Tag Archives: Los Angeles Lakers

Patience Pays Off for Lakers’ Front Office Duo

So what do I do when I have nothing to write about?

I write about what I know best – the Lakers.

So I was thinking yesterday about the Lakers and how the team added Dwight Howard, Steve Nash, and Antawn Jamison this offseason.

When you think about this, and you wind back the clock three, four, five months and you really think about this, you wonder – How the f*** did this happen?

Lakers executive Jim Buss and general manager Mitch Kupchack just don’t get enough credit for saving a declining Lakers team/era.

It starts and ends with Andrew Bynum.

From the day he drafted him, Jim Buss supported Andrew Bynum like no one else did. He believed the young kid could blossom into a superstar, and the Lakers next franchise player.


The first time Mitch Kupchack has smiled in a few years…

In 2007, a struggling Lakers team was fighting to just make the playoffs. The deal was available – a package centered on Andrew Bynum for All-Star Jason Kidd. Many Lakers fans, and even Kobe Bryant, wanted the team’s management to pull the trigger on the deal. Jim Buss couldn’t do it. He couldn’t part ways with the 19-year-old center and his vast potential.

Then came the summer of chaos in 2007.

Kobe Bryant, frustrated with the Lakers front office for not making the Kidd deal, requested to be traded. He then trashed Bynum in a viral video that went public.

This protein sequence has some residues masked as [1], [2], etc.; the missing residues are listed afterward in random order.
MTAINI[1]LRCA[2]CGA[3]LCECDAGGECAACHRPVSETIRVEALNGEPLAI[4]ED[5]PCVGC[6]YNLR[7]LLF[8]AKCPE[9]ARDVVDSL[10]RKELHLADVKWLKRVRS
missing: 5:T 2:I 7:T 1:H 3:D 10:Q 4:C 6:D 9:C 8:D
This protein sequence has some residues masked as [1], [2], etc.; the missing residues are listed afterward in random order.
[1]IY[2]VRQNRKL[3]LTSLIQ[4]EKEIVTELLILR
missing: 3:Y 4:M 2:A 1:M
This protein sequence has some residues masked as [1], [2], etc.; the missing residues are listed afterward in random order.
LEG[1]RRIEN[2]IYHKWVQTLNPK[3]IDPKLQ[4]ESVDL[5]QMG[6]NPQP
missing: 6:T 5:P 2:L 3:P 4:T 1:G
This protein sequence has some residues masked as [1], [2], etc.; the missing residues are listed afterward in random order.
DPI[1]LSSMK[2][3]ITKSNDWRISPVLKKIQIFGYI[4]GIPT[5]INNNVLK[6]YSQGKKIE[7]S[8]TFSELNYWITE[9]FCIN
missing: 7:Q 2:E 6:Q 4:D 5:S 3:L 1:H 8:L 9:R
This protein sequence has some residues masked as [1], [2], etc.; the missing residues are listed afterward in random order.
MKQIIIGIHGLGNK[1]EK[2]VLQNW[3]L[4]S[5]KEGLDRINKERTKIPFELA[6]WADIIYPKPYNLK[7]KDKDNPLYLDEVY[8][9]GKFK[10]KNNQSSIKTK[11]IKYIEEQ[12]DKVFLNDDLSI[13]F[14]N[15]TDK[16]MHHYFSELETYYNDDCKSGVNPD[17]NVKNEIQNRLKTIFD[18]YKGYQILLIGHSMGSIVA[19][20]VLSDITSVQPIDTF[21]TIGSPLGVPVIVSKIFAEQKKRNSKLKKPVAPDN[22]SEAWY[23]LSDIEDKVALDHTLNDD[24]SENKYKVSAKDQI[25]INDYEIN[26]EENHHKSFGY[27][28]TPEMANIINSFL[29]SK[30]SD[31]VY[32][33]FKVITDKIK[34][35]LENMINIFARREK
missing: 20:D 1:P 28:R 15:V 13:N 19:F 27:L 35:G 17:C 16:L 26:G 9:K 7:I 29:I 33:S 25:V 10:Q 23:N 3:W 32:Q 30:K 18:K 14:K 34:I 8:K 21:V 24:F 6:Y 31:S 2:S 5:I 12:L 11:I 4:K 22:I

The Lakers and Minnesota Timberwolves began talking about trading Andrew Bynum and Lamar Odom for Kevin Garnett, but the T-Wolves wanted more.

With their franchise in disarray and their superstar player unsatisfied, it would have been easy for Kupchack and Buss to cave.

They didn’t. They held firm, and did so again, with the Jason Kidd offer remaining on the table. So the Lakers moved on from the summer without making any significant moves.

In 2008, Bynum started showing the talent that Buss always believed he had. But when Bynum went down with a knee injury, Kupchack made the Gasol trade and the Lakers went on to make three NBA Finals and win two championships.

Eventually the team’s championship window closed, and Buss and Kupchack returned to work.

In February 2011, the Carmelo Anthony sweepstakes were on. The offer was on the table – Andrew Bynum for Carmelo Anthony, with other minor players involved.

Anthony, an impending free agent, was willing to sign an extension with the Lakers. Bynum was coming off two knee surgeries in the last three season, and concerns that he was “injury-prone” were rampant at the time. Also, the team had a better record without him, 18-7, than with him, 18-9, that season.

The Lakers front office didn’t budge, in large part because Jim Buss strong support of Bynum.